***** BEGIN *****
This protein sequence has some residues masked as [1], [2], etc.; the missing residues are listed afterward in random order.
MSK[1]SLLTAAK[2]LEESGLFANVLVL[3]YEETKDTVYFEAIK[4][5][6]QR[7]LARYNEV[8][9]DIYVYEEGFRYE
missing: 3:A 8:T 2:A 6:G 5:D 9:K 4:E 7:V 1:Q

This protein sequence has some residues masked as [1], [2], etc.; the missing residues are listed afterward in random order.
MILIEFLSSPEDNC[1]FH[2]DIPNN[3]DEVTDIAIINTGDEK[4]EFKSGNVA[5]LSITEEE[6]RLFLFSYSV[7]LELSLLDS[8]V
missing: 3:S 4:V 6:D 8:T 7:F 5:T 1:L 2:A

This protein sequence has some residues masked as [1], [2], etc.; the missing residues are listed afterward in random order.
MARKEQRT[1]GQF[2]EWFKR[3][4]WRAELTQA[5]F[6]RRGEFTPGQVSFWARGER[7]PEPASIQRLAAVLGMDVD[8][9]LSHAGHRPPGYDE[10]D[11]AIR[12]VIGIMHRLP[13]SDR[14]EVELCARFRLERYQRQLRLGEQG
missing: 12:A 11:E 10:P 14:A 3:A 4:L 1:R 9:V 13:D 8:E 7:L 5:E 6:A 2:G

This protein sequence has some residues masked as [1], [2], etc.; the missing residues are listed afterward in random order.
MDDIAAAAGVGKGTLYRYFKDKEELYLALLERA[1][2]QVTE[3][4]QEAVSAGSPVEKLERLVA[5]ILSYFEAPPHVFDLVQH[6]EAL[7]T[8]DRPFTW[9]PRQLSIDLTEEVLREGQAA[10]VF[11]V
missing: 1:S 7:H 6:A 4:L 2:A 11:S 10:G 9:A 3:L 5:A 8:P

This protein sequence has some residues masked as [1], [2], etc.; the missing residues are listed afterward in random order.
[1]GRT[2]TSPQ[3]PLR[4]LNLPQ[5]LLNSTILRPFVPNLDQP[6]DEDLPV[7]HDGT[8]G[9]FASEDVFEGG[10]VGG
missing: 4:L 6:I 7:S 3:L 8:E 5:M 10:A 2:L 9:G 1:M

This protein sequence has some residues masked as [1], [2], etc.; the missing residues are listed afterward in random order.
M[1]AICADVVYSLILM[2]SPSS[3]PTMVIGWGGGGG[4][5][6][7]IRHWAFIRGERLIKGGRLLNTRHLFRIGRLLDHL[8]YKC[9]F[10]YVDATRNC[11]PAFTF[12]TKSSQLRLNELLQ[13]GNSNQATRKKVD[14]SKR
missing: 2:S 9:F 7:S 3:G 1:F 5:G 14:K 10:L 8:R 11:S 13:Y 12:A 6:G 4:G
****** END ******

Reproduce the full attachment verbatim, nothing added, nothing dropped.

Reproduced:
This protein sequence has some residues masked as [1], [2], etc.; the missing residues are listed afterward in random order.
MSK[1]SLLTAAK[2]LEESGLFANVLVL[3]YEETKDTVYFEAIK[4][5][6]QR[7]LARYNEV[8][9]DIYVYEEGFRYE
missing: 3:A 8:T 2:A 6:G 5:D 9:K 4:E 7:V 1:Q

This protein sequence has some residues masked as [1], [2], etc.; the missing residues are listed afterward in random order.
MILIEFLSSPEDNC[1]FH[2]DIPNN[3]DEVTDIAIINTGDEK[4]EFKSGNVA[5]LSITEEE[6]RLFLFSYSV[7]LELSLLDS[8]V
missing: 3:S 4:V 6:D 8:T 7:F 5:T 1:L 2:A

This protein sequence has some residues masked as [1], [2], etc.; the missing residues are listed afterward in random order.
MARKEQRT[1]GQF[2]EWFKR[3][4]WRAELTQA[5]F[6]RRGEFTPGQVSFWARGER[7]PEPASIQRLAAVLGMDVD[8][9]LSHAGHRPPGYDE[10]D[11]AIR[12]VIGIMHRLP[13]SDR[14]EVELCARFRLERYQRQLRLGEQG
missing: 12:A 11:E 10:P 14:A 3:A 4:L 1:R 9:V 13:D 8:E 7:L 5:E 6:A 2:G

This protein sequence has some residues masked as [1], [2], etc.; the missing residues are listed afterward in random order.
MDDIAAAAGVGKGTLYRYFKDKEELYLALLERA[1][2]QVTE[3][4]QEAVSAGSPVEKLERLVA[5]ILSYFEAPPHVFDLVQH[6]EAL[7]T[8]DRPFTW[9]PRQLSIDLTEEVLREGQAA[10]VF[11]V
missing: 1:S 7:H 6:A 4:L 2:A 11:S 10:G 9:A 3:L 5:A 8:P

This protein sequence has some residues masked as [1], [2], etc.; the missing residues are listed afterward in random order.
[1]GRT[2]TSPQ[3]PLR[4]LNLPQ[5]LLNSTILRPFVPNLDQP[6]DEDLPV[7]HDGT[8]G[9]FASEDVFEGG[10]VGG
missing: 4:L 6:I 7:S 3:L 8:E 5:M 10:A 2:L 9:G 1:M

This protein sequence has some residues masked as [1], [2], etc.; the missing residues are listed afterward in random order.
M[1]AICADVVYSLILM[2]SPSS[3]PTMVIGWGGGGG[4][5][6][7]IRHWAFIRGERLIKGGRLLNTRHLFRIGRLLDHL[8]YKC[9]F[10]YVDATRNC[11]PAFTF[12]TKSSQLRLNELLQ[13]GNSNQATRKKVD[14]SKR
missing: 2:S 9:F 7:S 3:G 1:F 5:G 14:K 10:L 8:R 11:S 13:Y 12:A 6:G 4:G